Saturday, December 16, 2017

VWP Security

From the DW:
"US bolsters security requirements for visa-free travel"
The new measures have formed part of a security-focused White House policy to curb irregular migration and increase security. A senior US official said "an adaptive and agile enemy" was the primary reason for the move. The US Department of Homeland Security (DHS) on Friday announced new security requirements for 38 countries whose citizens can currently  travel to the country without visas. The countries, which include Germany and most European Union (EU) member states, must now use US counterterrorism information to screen travelers and launch public information campaigns if 2 percent of their citizens overstay their visas.

New measures:

  • The visa-waiver program allows citizens of 38 countries involved in the program to stay in the US for business or tourism for up to 90 days.

  • The DHS said Hungary, Greece, Portugal and San Marino are expected to launch public campaigns to inform their citizens as 2 percent of travelers from those countries overstayed their visas.

  • Roughly 20 million people travel to the US each year on the visa-waiver program.

Announcing the new measures, Homeland Security Secretary Kirstjen Nielsen said:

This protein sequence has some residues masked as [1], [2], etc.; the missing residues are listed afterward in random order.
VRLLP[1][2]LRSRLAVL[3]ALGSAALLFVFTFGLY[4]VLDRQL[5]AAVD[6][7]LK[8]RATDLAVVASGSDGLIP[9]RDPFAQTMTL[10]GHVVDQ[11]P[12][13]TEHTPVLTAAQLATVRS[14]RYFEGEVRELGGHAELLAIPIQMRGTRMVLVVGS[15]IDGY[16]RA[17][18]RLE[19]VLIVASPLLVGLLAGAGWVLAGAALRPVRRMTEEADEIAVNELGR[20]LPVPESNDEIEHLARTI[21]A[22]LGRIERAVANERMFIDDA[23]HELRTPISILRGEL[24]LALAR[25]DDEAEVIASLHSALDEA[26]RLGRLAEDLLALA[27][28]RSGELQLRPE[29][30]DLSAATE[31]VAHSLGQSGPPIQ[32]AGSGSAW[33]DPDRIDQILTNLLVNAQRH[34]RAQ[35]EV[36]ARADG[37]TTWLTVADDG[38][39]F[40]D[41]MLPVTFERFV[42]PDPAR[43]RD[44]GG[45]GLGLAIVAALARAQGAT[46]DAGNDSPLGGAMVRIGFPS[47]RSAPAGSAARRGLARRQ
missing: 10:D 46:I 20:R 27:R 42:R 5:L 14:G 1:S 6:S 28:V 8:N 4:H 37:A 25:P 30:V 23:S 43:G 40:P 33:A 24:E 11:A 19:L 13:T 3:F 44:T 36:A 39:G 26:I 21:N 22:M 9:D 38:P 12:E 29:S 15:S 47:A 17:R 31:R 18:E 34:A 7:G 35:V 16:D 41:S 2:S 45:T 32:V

• "The United States faces an adaptive and agile enemy, as terrorists continue to explore ways to reach our country and to direct, enable and inspire attacks against us."

  • "It's critically important we stay ahead of these threats by improving our security posture.

^ It's important to keep the Visa Waiver Program and to keep those coming into the US by the VWP safe as well as American citizens. Hopefully these new security requirements will be followed by current VWP countries so that their citizens can continue to come to the US. ^



Day 5


Friday, December 15, 2017

Star Spoilers


^ And I have to wait for the DVD. ^

Day 4


Thursday, December 14, 2017

Camel Hospital

From the DW:
"Camel hospital opens in Dubai "
While hospital care for race horses is highly sophisticated and available worldwide, the same is not the case for camels. A new hospital has been opened in Dubai with state-of-the-art equipment especially made for them.  A $10.9 million (€9.21 million) camel hospital has opened in Al Marmoum, Dubai with state of the art treatment on a par with that offered for racehorses. Director of the hospital Mohamed Al Bulooshi said "There are a lot of equine hospitals because horses have existed for centuries as have their races but for camels, no."  "We are very interested in preserving our heritage," he said. "And we found that we must care for camels, not only by breeding and raising them but also by being able to medically treat them." The hospital has found it difficult to find equipment specific to treating camels and as a result, much of it has been made to order. There is an operating theater and an x-ray room with MRI, and CAT scan facilities are to be installed next year. There is also a small racetrack where the camels can be rehabilitated.  Staff have been recruited to work at the hospital from the UK and Mexico. There are also plans to carry out medical research to improve understanding of camel biology.

^ This is pretty interesting. ^


East Recognition

From the BBC:
"Muslim nations urge recognition of East Jerusalem as Palestinian capital"